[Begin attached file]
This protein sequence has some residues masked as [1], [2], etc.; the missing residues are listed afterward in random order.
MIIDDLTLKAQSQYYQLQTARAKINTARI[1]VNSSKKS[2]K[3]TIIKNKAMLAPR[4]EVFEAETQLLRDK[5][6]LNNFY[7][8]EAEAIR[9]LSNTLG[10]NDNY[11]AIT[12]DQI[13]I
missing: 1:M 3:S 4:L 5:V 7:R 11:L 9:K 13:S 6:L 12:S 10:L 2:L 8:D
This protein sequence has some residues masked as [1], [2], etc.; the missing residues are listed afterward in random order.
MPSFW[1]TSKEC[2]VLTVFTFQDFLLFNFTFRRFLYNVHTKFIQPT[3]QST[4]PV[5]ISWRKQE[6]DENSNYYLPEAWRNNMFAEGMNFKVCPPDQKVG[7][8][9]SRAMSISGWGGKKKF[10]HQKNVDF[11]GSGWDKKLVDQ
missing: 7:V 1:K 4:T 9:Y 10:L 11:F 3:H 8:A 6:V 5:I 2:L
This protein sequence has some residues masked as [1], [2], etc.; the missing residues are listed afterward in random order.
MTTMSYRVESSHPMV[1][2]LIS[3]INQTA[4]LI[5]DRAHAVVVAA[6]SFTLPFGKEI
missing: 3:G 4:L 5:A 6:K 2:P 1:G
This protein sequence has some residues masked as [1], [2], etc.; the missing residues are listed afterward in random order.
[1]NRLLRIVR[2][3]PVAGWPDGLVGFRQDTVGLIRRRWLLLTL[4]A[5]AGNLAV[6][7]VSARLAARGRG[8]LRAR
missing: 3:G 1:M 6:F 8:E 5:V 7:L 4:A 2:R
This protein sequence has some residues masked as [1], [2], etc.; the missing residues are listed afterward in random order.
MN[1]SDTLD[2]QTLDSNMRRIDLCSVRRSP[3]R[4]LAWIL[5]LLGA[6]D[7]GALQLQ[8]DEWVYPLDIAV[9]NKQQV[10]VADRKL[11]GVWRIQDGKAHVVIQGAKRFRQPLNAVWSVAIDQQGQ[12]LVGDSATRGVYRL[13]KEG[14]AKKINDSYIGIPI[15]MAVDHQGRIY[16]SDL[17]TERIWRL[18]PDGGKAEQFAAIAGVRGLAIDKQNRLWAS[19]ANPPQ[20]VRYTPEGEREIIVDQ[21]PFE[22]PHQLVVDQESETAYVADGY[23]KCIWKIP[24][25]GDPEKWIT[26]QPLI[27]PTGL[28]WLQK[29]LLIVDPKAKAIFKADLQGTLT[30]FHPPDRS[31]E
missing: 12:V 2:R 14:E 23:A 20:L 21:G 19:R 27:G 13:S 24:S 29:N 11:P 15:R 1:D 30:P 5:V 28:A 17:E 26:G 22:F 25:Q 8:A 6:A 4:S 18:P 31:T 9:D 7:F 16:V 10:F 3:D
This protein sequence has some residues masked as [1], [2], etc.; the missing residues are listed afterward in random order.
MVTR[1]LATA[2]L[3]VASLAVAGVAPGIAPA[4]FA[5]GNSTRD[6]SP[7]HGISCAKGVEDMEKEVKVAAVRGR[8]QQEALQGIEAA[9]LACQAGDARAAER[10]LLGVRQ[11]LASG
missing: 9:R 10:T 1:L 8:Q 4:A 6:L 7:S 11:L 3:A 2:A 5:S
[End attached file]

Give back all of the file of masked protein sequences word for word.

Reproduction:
This protein sequence has some residues masked as [1], [2], etc.; the missing residues are listed afterward in random order.
MIIDDLTLKAQSQYYQLQTARAKINTARI[1]VNSSKKS[2]K[3]TIIKNKAMLAPR[4]EVFEAETQLLRDK[5][6]LNNFY[7][8]EAEAIR[9]LSNTLG[10]NDNY[11]AIT[12]DQI[13]I
missing: 1:M 3:S 4:L 5:V 7:R 11:L 9:K 13:S 6:L 12:S 10:L 2:L 8:D
This protein sequence has some residues masked as [1], [2], etc.; the missing residues are listed afterward in random order.
MPSFW[1]TSKEC[2]VLTVFTFQDFLLFNFTFRRFLYNVHTKFIQPT[3]QST[4]PV[5]ISWRKQE[6]DENSNYYLPEAWRNNMFAEGMNFKVCPPDQKVG[7][8][9]SRAMSISGWGGKKKF[10]HQKNVDF[11]GSGWDKKLVDQ
missing: 7:V 1:K 4:T 9:Y 10:L 11:F 3:H 8:A 6:V 5:I 2:L
This protein sequence has some residues masked as [1], [2], etc.; the missing residues are listed afterward in random order.
MTTMSYRVESSHPMV[1][2]LIS[3]INQTA[4]LI[5]DRAHAVVVAA[6]SFTLPFGKEI
missing: 3:G 4:L 5:A 6:K 2:P 1:G
This protein sequence has some residues masked as [1], [2], etc.; the missing residues are listed afterward in random order.
[1]NRLLRIVR[2][3]PVAGWPDGLVGFRQDTVGLIRRRWLLLTL[4]A[5]AGNLAV[6][7]VSARLAARGRG[8]LRAR
missing: 3:G 1:M 6:F 8:E 5:V 7:L 4:A 2:R
This protein sequence has some residues masked as [1], [2], etc.; the missing residues are listed afterward in random order.
MN[1]SDTLD[2]QTLDSNMRRIDLCSVRRSP[3]R[4]LAWIL[5]LLGA[6]D[7]GALQLQ[8]DEWVYPLDIAV[9]NKQQV[10]VADRKL[11]GVWRIQDGKAHVVIQGAKRFRQPLNAVWSVAIDQQGQ[12]LVGDSATRGVYRL[13]KEG[14]AKKINDSYIGIPI[15]MAVDHQGRIY[16]SDL[17]TERIWRL[18]PDGGKAEQFAAIAGVRGLAIDKQNRLWAS[19]ANPPQ[20]VRYTPEGEREIIVDQ[21]PFE[22]PHQLVVDQESETAYVADGY[23]KCIWKIP[24][25]GDPEKWIT[26]QPLI[27]PTGL[28]WLQK[29]LLIVDPKAKAIFKADLQGTLT[30]FHPPDRS[31]E
missing: 12:V 2:R 14:E 23:A 20:L 21:G 19:R 27:G 13:S 24:S 29:N 11:P 15:R 1:D 30:P 5:V 28:A 17:E 26:G 22:F 25:Q 8:A 6:A 4:S 18:P 31:T 9:D 7:F 16:V 10:F 3:D
This protein sequence has some residues masked as [1], [2], etc.; the missing residues are listed afterward in random order.
MVTR[1]LATA[2]L[3]VASLAVAGVAPGIAPA[4]FA[5]GNSTRD[6]SP[7]HGISCAKGVEDMEKEVKVAAVRGR[8]QQEALQGIEAA[9]LACQAGDARAAER[10]LLGVRQ[11]LASG
missing: 9:R 10:T 1:L 8:Q 4:A 6:L 7:S 11:L 3:A 2:A 5:S